MySims Sky Heroes
Reviewed by Brandy Shaul
Review Date Platform Genre Rating Production
2010-10-22 PS3 Racing E (Everyone) EA

The MySims franchise has done a great job of offering what seem to be conventional gameplay experiences to a younger audience, but with a clever, colorful, and altogether entertaining twist that makes them better than the norm. With MySims SkyHeroes, we see the franchise transitioning from the strictly family friendly arenas of the Nintendo DS and Wii onto the major HD platforms. However, where games that came before (like MySims Agents or MySims Kingdom) did a great job of drawing in players both young and old, SkyHeroes seems to have a bit of trouble finding the same balance between the age groups.

You'll play the game as a mysterious pilot with a case of amnesia, who is discovered by a renegade group of airmen (and women). For reasons that are at first unknown, you have an amazing skill set as a pilot, and are brought into the organization to take down the returning evil of Morcubus, a recurring character in the franchise, who serves as the major antagonist.

Morcubus has taken over the skies, and those left down below are finding it hard to acquire the resources necessary to live. The SkyHeroes, then, work to bring freedom back to the skies by defeating Morcubots and various other henchmen.

The gameplay is mission based, with short story segments being presented before and after every major mission.

Unlike games like MySims Agents, that allowed your customizable Sim to walk freely around the environment, instead, these character interactions are played from a sort of first-person perspective.

You can see the characters that you're talking to, and you can see your own speech bubbles (as usual, the voice acting is entirely high-pitched Simlish), but you'll never see yourself until you've actually taken to the skies.

There are two major mission types, both of which are recycled over different locations, with perhaps one or two tweaks, in terms of whether or not you're looking to destroy other pilots, or perhaps a large satellite or weapon that is causing trouble for you and yours (as just one example).

Other than these dogfight missions, there are also racing missions, that take on a feeling not entirely unlike Mario Kart, in that you'll race around a set track, collecting power-ups that can either hinder your opponents or add a boost to your own speed or defensive capabilities. Certain power-ups allow you to place mines in your wake, launch shotgun blasts from the front, or even launch homing missiles at a particular target (among many others). These power-ups add a nice layer to the gameplay, which would otherwise be entirely repetitive without them.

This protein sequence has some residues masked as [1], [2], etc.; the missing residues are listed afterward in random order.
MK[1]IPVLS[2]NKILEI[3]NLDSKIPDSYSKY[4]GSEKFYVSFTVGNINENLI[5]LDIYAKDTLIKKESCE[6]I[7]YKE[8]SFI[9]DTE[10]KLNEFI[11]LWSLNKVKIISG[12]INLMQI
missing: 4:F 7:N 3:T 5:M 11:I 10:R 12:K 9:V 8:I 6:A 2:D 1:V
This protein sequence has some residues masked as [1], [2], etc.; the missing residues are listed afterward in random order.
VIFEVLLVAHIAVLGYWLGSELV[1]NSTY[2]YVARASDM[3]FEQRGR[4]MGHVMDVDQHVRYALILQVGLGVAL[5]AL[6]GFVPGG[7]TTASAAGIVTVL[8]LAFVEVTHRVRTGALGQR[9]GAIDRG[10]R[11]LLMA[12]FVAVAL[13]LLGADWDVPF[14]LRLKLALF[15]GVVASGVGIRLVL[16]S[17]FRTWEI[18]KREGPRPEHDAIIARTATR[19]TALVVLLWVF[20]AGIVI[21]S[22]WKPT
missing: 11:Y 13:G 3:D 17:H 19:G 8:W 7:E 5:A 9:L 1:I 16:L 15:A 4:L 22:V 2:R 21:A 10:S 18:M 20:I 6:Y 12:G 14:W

It's in this that the game struggles the most. For the younger audience, the cute, colorful graphics, simple storyline and even simpler controls will do well to initiate the unfamiliar.

However, the difficulty level in certain missions is such that younger children will quickly become frustrated, and even those older players with less practice with other aerial combat games may have difficulty.

As it stands, each mission has three completion levels Bronze, Silver, and Gold. If you complete the mission in third place or above, you automatically complete that portion of the story, and can move on without penalty. The Silver and Gold medal levels simply serve as a way to unlock more of the large supply of unlockable content at your fingertips (mostly new plane parts - both functional and decorative that allow you to create stronger, faster planes over time).

While it might be simple enough to rack up a first place win in the aforementioned racing missions, the dogfights are where the difficulty level becomes a bit disappointing. It isn't the that AI enemies are star pilots, able of out maneuvering you it's that your AI team-mates will frequently steal your kills, power-ups, or simply jump into your path to try and kill the enemies themselves, taking your Gold or Silver medal, or otherwise impeding your overall progress.

Luckily, the more time you spend with the game, the easier it becomes, as you'll naturally become more familiar with the maps, and the movements of your enemies (allowing you to intercept and eliminate before your partners have the chance). You can also take a break from the single-player mode and play the game with friends, via either multiplayer dogfights or races, which is a nice touch.

Overall, MySims SkyHeroes is a passable experience, but there really isn't anything special to make it stand out. For younger players, the difficulty can be set a bit too high, but for older players, the repetition can quickly become draining. The game walks a very thin line between being a children's title, and a casual adult title, but unfortunately, excels at neither. If you're interested in taking to the skies as a Sim, it's best to do so in a rental capacity before investing in the full product.


Special thanks to Lilit Baron and EA for providing a copy of this title.